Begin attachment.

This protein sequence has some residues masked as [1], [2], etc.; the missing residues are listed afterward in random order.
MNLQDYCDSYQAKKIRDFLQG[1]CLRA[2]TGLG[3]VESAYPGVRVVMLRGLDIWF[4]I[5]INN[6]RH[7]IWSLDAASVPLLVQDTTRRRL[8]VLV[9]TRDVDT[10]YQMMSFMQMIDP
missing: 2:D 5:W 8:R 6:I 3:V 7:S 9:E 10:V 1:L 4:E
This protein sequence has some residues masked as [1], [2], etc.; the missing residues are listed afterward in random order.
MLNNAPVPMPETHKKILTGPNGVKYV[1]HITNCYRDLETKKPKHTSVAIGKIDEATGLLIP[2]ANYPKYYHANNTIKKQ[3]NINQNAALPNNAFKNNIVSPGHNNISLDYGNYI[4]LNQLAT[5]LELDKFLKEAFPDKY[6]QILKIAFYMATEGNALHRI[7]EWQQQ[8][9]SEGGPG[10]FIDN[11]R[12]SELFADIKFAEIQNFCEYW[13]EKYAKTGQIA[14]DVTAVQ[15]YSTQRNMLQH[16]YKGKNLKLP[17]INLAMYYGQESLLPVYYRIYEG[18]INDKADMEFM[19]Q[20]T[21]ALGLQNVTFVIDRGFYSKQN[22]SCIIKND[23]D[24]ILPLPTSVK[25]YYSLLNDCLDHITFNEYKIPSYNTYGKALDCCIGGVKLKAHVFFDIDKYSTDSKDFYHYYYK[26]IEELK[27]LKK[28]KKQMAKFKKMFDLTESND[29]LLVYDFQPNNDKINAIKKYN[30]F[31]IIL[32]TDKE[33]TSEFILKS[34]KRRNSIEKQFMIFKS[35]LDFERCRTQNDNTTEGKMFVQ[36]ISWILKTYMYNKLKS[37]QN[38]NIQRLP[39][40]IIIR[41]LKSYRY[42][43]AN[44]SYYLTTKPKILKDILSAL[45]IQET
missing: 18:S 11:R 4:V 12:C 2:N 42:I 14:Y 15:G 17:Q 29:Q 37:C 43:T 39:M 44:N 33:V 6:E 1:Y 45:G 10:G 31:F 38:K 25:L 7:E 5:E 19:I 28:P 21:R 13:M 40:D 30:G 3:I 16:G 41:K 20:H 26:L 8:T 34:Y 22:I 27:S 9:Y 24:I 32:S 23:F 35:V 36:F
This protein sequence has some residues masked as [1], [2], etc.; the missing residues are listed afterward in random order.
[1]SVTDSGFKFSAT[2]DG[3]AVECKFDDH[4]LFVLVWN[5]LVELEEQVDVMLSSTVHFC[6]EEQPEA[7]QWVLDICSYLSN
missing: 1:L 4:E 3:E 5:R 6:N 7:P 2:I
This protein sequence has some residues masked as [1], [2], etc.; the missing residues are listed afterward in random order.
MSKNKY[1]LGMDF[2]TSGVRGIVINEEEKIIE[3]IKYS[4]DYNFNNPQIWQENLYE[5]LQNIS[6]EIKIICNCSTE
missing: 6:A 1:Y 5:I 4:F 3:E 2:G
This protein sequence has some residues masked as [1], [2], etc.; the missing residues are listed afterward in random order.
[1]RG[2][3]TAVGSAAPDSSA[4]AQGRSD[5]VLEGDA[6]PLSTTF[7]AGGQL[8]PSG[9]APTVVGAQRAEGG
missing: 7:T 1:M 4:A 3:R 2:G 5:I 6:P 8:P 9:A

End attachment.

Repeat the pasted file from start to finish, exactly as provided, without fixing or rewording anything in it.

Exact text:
This protein sequence has some residues masked as [1], [2], etc.; the missing residues are listed afterward in random order.
MNLQDYCDSYQAKKIRDFLQG[1]CLRA[2]TGLG[3]VESAYPGVRVVMLRGLDIWF[4]I[5]INN[6]RH[7]IWSLDAASVPLLVQDTTRRRL[8]VLV[9]TRDVDT[10]YQMMSFMQMIDP
missing: 2:D 5:W 8:R 6:I 3:V 7:S 9:E 10:V 1:L 4:E
This protein sequence has some residues masked as [1], [2], etc.; the missing residues are listed afterward in random order.
MLNNAPVPMPETHKKILTGPNGVKYV[1]HITNCYRDLETKKPKHTSVAIGKIDEATGLLIP[2]ANYPKYYHANNTIKKQ[3]NINQNAALPNNAFKNNIVSPGHNNISLDYGNYI[4]LNQLAT[5]LELDKFLKEAFPDKY[6]QILKIAFYMATEGNALHRI[7]EWQQQ[8][9]SEGGPG[10]FIDN[11]R[12]SELFADIKFAEIQNFCEYW[13]EKYAKTGQIA[14]DVTAVQ[15]YSTQRNMLQH[16]YKGKNLKLP[17]INLAMYYGQESLLPVYYRIYEG[18]INDKADMEFM[19]Q[20]T[21]ALGLQNVTFVIDRGFYSKQN[22]SCIIKND[23]D[24]ILPLPTSVK[25]YYSLLNDCLDHITFNEYKIPSYNTYGKALDCCIGGVKLKAHVFFDIDKYSTDSKDFYHYYYK[26]IEELK[27]LKK[28]KKQMAKFKKMFDLTESND[29]LLVYDFQPNNDKINAIKKYN[30]F[31]IIL[32]TDKE[33]TSEFILKS[34]KRRNSIEKQFMIFKS[35]LDFERCRTQNDNTTEGKMFVQ[36]ISWILKTYMYNKLKS[37]QN[38]NIQRLP[39][40]IIIR[41]LKSYRY[42][43]AN[44]SYYLTTKPKILKDILSAL[45]IQET
missing: 18:S 11:R 4:V 12:C 2:N 42:I 14:Y 15:G 17:Q 29:Q 37:C 43:T 39:M 44:N 33:V 6:E 1:Y 45:G 10:G 31:F 38:K 25:L 7:E 5:E 19:I 28:P 21:R 13:M 40:D 30:G 3:I 16:G 41:K 20:H 26:L 8:T 34:Y 22:I 27:S 9:Y 24:I 32:S 23:F 35:V 36:F
This protein sequence has some residues masked as [1], [2], etc.; the missing residues are listed afterward in random order.
[1]SVTDSGFKFSAT[2]DG[3]AVECKFDDH[4]LFVLVWN[5]LVELEEQVDVMLSSTVHFC[6]EEQPEA[7]QWVLDICSYLSN
missing: 1:L 4:E 3:E 5:R 6:N 7:P 2:I
This protein sequence has some residues masked as [1], [2], etc.; the missing residues are listed afterward in random order.
MSKNKY[1]LGMDF[2]TSGVRGIVINEEEKIIE[3]IKYS[4]DYNFNNPQIWQENLYE[5]LQNIS[6]EIKIICNCSTE
missing: 6:A 1:Y 5:I 4:F 3:E 2:G
This protein sequence has some residues masked as [1], [2], etc.; the missing residues are listed afterward in random order.
[1]RG[2][3]TAVGSAAPDSSA[4]AQGRSD[5]VLEGDA[6]PLSTTF[7]AGGQL[8]PSG[9]APTVVGAQRAEGG
missing: 7:T 1:M 4:A 3:R 2:G 5:I 6:P 8:P 9:A